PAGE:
Patients at Nanaimo Regional General Hospital will have expanded access to critical care as a new high-acuity unit is now under construction.
The new 12-bed intensive care unit currently under construction is being expanded to include a 12-bed high-acuity unit. Together, the new units will add six new critical care beds.
The ICU is for patients with life-threatening injuries or illnesses, while an HAU requires less resources than an ICU, but provides “more acute care and closer monitoring” than other hospital wards, Island Health said in a press release.
Improvements in the high-acuity unit include: larger single-patient rooms, overhead patient lifts, a medication room, ceiling-mounted service booms and an area for staff to take breaks, a media release noted.
At a press conference Thursday, March 23, Kelly McColm, manager of respiratory therapy at the intensive care and high-acuity units, said the new unit will build on the current one.
“For the new HAU there will be 12 beds with four negative-pressure rooms – these rooms are helpful with pandemic planning for any patients needing critical care in these rooms which could include other health authorities in B.C.,” she said. “The equipment is state-of-the-art and up-to-date, the space is large, so if you need to intubate a patient in the room, you have more space and room to do so.”
The unit’s location close to the emergency department is ideal, according to McColm.
“It would be a little bit shorter for somebody to come journey on over here,” she said. “We’re also close to the operating room, so that matters, because a lot of our patients actually attend the OR, and then they come back to us … post-operatively.”
Dr. Mark James, head of the intensive care unit in Nanaimo, said the new unit will be a “great gain for the community at large,” particularly for the central and north Island. The COVID-19 pandemic, in a sense, laid the groundwork for the high-acuity unit, he said.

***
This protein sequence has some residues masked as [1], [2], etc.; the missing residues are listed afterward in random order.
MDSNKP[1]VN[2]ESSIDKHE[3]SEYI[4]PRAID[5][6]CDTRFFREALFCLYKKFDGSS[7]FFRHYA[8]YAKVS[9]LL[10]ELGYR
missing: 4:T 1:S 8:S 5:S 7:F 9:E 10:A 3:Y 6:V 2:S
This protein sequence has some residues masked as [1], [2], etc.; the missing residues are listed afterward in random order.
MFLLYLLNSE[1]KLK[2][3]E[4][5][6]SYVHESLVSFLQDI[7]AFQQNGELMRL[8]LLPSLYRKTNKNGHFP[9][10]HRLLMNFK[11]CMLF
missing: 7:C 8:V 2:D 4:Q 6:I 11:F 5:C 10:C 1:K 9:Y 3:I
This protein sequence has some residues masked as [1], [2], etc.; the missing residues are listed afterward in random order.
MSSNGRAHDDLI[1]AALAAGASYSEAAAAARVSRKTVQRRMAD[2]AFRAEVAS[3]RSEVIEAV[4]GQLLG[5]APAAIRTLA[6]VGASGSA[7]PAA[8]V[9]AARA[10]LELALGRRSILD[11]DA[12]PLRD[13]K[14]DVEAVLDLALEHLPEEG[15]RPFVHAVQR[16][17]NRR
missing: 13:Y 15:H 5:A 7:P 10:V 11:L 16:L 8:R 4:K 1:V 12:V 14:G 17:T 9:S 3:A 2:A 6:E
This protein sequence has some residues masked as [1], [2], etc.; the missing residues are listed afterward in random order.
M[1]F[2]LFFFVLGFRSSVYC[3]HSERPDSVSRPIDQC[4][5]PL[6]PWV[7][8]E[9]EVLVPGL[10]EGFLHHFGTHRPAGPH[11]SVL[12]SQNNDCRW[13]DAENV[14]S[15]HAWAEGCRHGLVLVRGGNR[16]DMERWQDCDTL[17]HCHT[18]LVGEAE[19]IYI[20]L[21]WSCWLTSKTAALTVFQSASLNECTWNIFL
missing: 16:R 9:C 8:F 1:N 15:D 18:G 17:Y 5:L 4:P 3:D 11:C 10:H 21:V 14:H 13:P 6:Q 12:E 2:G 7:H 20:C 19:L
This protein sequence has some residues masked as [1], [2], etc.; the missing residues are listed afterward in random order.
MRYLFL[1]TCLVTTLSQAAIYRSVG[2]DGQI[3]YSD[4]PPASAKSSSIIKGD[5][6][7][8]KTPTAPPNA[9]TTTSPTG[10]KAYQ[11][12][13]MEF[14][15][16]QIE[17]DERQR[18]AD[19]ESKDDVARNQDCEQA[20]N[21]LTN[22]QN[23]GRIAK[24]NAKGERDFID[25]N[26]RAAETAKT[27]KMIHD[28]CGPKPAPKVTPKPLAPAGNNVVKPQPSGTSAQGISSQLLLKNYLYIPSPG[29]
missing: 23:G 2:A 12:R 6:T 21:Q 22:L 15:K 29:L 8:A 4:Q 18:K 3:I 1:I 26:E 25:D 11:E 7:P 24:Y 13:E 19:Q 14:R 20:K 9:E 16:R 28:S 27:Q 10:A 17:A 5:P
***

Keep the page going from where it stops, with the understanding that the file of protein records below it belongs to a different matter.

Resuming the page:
“We’ve, at this point, deliberately recruited nursing staff with a critical care background so that we can actually move staff to patients, as opposed to moving patients around a hospital in order to provide optimal care,” he said. “We’ve lived this experiment too, we’ve done this through the COVID times with an HAU environment adjacent to the emergency department, which provided ICU care in an HAU-type environment, so we demonstrated it can work and it can work very effectively.”
The $18.5-million cost of the HAU brings the project’s total price tag to $60.1 million, which will be cost-shared by the provincial government, the Nanaimo Regional Hospital District and the Nanaimo and District Hospital Foundation.
Sheila Malcolmson, Nanaimo MLA, said the new ICU was much-needed, as the current one was “declared the most dangerous in Canada” and the new HAU will enable better critical care.
“The ICU and the high-acuity unit are critical components of any hospital, providing specialized care for patients with life-threatening conditions … when we have a dedicated HAU, then it does take pressure off the ICU,” said the MLA.
The new intensive care unit will open in June and the high-acuity unit is anticipated to open in September 2024, said Island Health.
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